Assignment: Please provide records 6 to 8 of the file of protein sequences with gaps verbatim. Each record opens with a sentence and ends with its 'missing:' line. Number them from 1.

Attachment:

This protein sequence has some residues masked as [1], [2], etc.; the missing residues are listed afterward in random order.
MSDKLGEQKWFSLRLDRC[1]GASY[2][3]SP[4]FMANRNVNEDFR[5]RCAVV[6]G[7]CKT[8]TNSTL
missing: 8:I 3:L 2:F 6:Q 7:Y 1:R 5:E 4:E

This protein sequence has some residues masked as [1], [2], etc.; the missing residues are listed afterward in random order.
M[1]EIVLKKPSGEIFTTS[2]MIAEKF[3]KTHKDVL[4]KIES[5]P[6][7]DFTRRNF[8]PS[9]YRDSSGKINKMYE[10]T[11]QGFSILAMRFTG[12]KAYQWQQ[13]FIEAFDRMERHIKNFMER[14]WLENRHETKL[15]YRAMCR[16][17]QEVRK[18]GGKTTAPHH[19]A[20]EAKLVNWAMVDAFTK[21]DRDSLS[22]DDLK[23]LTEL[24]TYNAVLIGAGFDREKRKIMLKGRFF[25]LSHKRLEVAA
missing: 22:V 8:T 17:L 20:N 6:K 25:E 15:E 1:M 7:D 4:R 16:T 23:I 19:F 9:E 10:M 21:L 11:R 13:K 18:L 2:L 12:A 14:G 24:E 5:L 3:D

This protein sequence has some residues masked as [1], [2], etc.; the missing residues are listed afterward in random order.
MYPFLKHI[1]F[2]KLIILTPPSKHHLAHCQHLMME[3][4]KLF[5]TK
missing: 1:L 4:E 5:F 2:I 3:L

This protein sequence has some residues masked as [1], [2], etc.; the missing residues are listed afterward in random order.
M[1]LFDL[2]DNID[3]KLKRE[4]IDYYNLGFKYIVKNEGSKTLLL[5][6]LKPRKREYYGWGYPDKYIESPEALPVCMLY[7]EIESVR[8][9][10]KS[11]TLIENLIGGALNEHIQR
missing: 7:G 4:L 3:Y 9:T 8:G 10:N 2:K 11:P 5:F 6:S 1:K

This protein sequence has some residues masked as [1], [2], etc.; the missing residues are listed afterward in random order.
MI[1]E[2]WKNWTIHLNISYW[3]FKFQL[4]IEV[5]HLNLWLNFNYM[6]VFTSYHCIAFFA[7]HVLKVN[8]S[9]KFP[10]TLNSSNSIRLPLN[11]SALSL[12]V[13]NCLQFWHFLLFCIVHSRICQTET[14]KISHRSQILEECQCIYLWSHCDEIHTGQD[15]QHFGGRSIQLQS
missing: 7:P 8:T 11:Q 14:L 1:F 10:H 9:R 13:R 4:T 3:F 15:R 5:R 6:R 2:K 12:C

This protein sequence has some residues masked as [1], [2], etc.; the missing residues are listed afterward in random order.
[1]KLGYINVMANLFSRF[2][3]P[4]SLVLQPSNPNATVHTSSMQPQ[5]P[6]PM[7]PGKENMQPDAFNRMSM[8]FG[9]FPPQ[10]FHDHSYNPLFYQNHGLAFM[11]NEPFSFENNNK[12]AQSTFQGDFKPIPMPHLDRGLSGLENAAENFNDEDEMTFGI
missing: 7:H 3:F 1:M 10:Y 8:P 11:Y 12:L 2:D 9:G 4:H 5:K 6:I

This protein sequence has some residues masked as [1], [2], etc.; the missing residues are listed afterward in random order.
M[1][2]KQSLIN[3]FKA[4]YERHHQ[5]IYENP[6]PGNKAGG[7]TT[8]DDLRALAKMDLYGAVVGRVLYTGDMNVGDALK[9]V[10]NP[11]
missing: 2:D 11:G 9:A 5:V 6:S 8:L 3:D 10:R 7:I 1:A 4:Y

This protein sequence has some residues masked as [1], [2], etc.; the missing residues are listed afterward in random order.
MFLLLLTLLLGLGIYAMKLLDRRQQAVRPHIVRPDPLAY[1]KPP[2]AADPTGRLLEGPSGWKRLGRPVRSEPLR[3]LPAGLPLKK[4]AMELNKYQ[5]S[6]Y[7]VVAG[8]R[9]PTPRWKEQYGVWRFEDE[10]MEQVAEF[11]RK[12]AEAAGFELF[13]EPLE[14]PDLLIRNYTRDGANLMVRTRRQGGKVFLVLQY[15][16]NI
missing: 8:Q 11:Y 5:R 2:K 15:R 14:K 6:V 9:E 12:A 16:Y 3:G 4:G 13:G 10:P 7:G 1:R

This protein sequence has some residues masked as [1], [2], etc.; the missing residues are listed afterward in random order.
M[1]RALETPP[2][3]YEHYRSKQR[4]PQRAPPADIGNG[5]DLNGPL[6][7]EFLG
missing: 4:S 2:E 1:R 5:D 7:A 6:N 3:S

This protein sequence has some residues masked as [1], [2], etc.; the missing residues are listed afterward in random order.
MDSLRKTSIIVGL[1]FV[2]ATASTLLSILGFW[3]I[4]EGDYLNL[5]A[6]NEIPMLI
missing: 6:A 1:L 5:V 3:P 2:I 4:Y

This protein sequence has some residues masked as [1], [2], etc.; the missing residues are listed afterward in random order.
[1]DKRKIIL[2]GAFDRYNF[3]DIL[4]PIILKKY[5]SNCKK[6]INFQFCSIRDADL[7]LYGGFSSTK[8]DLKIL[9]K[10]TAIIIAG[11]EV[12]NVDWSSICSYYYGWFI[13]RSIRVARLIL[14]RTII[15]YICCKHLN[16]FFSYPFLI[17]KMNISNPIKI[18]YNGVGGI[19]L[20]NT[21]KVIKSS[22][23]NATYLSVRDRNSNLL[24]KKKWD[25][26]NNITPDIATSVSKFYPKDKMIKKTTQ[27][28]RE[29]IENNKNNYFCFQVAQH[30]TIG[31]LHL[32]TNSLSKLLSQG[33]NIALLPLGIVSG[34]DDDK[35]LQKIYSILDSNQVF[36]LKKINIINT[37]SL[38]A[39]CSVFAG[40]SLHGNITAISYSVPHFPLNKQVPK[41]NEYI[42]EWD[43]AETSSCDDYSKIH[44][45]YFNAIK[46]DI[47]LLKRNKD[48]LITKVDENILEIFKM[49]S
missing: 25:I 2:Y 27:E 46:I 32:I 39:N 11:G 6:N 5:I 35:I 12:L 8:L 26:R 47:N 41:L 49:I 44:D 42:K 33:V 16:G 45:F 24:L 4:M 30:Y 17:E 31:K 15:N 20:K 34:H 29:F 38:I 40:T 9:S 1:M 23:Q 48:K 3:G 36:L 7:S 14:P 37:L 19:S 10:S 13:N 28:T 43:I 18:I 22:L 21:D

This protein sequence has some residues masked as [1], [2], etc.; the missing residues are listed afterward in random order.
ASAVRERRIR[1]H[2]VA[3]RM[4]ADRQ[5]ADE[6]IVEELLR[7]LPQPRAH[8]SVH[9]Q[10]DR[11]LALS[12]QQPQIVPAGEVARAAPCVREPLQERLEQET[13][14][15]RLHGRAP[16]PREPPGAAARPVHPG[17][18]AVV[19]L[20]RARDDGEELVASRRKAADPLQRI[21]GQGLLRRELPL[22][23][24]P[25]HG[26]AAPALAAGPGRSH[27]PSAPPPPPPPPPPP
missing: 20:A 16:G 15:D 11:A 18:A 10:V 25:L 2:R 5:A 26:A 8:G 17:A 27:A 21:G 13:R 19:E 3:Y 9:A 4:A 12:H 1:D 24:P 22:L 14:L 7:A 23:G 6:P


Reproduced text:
This protein sequence has some residues masked as [1], [2], etc.; the missing residues are listed afterward in random order.
[1]KLGYINVMANLFSRF[2][3]P[4]SLVLQPSNPNATVHTSSMQPQ[5]P[6]PM[7]PGKENMQPDAFNRMSM[8]FG[9]FPPQ[10]FHDHSYNPLFYQNHGLAFM[11]NEPFSFENNNK[12]AQSTFQGDFKPIPMPHLDRGLSGLENAAENFNDEDEMTFGI
missing: 7:H 3:F 1:M 10:Y 8:P 11:Y 12:L 2:D 9:G 4:H 5:K 6:I

This protein sequence has some residues masked as [1], [2], etc.; the missing residues are listed afterward in random order.
M[1][2]KQSLIN[3]FKA[4]YERHHQ[5]IYENP[6]PGNKAGG[7]TT[8]DDLRALAKMDLYGAVVGRVLYTGDMNVGDALK[9]V[10]NP[11]
missing: 2:D 11:G 9:A 5:V 6:S 8:L 3:D 10:R 7:I 1:A 4:Y

This protein sequence has some residues masked as [1], [2], etc.; the missing residues are listed afterward in random order.
MFLLLLTLLLGLGIYAMKLLDRRQQAVRPHIVRPDPLAY[1]KPP[2]AADPTGRLLEGPSGWKRLGRPVRSEPLR[3]LPAGLPLKK[4]AMELNKYQ[5]S[6]Y[7]VVAG[8]R[9]PTPRWKEQYGVWRFEDE[10]MEQVAEF[11]RK[12]AEAAGFELF[13]EPLE[14]PDLLIRNYTRDGANLMVRTRRQGGKVFLVLQY[15][16]NI
missing: 8:Q 11:Y 5:R 2:K 15:R 14:K 6:V 9:E 12:A 16:Y 3:G 4:G 13:G 10:P 7:G 1:R